Market Digest – Week Ending 7/19
Gains were modest relative to last week, but virtually every major asset class ended in positive territory. In congressional testimony, Bernanke provided further clarity on bond purchases, helping persuade investors the Fed would remain accommodative. This resulting fall in short and intermediate term rates lifted bond prices. Foreign and domestic stocks also increased, as did gold and most commodities. The dollar weakened.
S&P 500: 1,692 (+0.7%)
FTSE All-World ex-US: (+1.4%)
US 10 Year Treasury Yield: 2.48% (-0.10%)
Gold: $1,295 (+0.9%)
USD/EUR: $1.314 (+0.5%)
- Monday – Citigroup reported a 42% jump in profit, beating consensus estimates.
- Tuesday – US industrial output increased more than expected on strong automobile sales and lean inventories.
- Wednesday – In congressional testimony, Ben Bernanke said the tapering of asset purchases is “by no means on a preset course”.
- Wednesday – The International Monetary Fund warned China on its capital account liberalization, stressing a need for caution.
- Thursday – Detroit filed for bankruptcy protection in the nation’s largest ever municipal case.
- Thursday – With a lack of shareholder support, Dell delayed voting on the $24.4 billion buyout by Michael Dell and private-equity firm Silver Lake.
- Friday – China’s central bank announced it will eliminate certain interest rate controls, a key step towards financial market reform.
This week the IMF warned China on its plans for capital account liberalization (i.e. deregulating and further opening financial markets). Specifically, they stated a more gradual approach would help prevent shocks to nation’s financial system and economy. It’s always encouraging to see China embrace more market-oriented reforms, but we agree this transition should be a cautious one.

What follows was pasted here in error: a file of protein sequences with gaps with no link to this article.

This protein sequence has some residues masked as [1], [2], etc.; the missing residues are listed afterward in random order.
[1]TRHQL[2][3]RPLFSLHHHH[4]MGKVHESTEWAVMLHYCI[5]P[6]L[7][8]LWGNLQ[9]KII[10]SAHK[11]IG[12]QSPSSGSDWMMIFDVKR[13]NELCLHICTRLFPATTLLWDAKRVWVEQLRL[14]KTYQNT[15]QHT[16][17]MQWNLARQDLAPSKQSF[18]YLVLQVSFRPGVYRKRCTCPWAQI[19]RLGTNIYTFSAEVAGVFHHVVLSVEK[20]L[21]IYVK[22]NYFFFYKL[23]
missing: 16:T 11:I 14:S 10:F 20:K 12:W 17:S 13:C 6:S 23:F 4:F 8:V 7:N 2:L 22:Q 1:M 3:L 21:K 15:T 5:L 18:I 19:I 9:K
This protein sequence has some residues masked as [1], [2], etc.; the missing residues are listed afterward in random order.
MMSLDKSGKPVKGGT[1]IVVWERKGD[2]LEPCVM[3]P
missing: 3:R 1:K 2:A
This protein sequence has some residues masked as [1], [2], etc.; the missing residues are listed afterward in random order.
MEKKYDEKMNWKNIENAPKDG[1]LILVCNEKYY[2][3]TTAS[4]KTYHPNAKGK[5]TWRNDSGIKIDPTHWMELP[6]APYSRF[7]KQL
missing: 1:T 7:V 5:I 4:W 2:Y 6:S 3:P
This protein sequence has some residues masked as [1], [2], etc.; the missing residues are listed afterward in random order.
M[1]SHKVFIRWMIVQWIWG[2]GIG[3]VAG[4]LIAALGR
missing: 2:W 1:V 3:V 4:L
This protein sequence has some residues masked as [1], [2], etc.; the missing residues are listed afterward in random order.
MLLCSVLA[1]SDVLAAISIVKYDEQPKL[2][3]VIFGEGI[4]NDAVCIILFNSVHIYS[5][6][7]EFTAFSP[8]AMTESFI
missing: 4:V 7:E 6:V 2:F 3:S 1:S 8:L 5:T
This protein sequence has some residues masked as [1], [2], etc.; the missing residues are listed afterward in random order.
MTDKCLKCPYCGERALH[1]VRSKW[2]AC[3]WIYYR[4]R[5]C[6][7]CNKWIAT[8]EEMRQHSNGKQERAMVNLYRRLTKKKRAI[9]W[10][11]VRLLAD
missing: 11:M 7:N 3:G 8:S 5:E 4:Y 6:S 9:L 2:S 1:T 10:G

As part of these new reforms, foreign investors will gain greater access to China, and Chinese investors will gain greater access to foreign markets. While both are good, the latter could seriously impact growth if poorly executed. With few viable alternatives, Chinese investors have long turned to real estate as their primary form of investment and store of wealth. These speculative investments have fueled skyrocketing home prices across major cities, with many large condo complexes sold, yet completely vacant. There was a period of pullback in 2012, but prices have since resumed their upward march. The resulting rise in wealth has helped drive consumer spending and economic growth.
But if the Chinese were suddenly offered unlimited access to foreign markets, a potentially lucrative and easier alternative to real estate, the nation’s property bubble could burst. This would place significant downward pressure on household wealth, and virtually derail the government’s transition to a consumption based economy. As such, the government will need to take a more cautious, measured approach to these reforms so as not to choke of growth. So far this appears to be the case. Just today the central bank announced it is eliminating curbs on interest rates, but left the floor in place on mortgage lending—a move designed to prevent further speculation in real estate.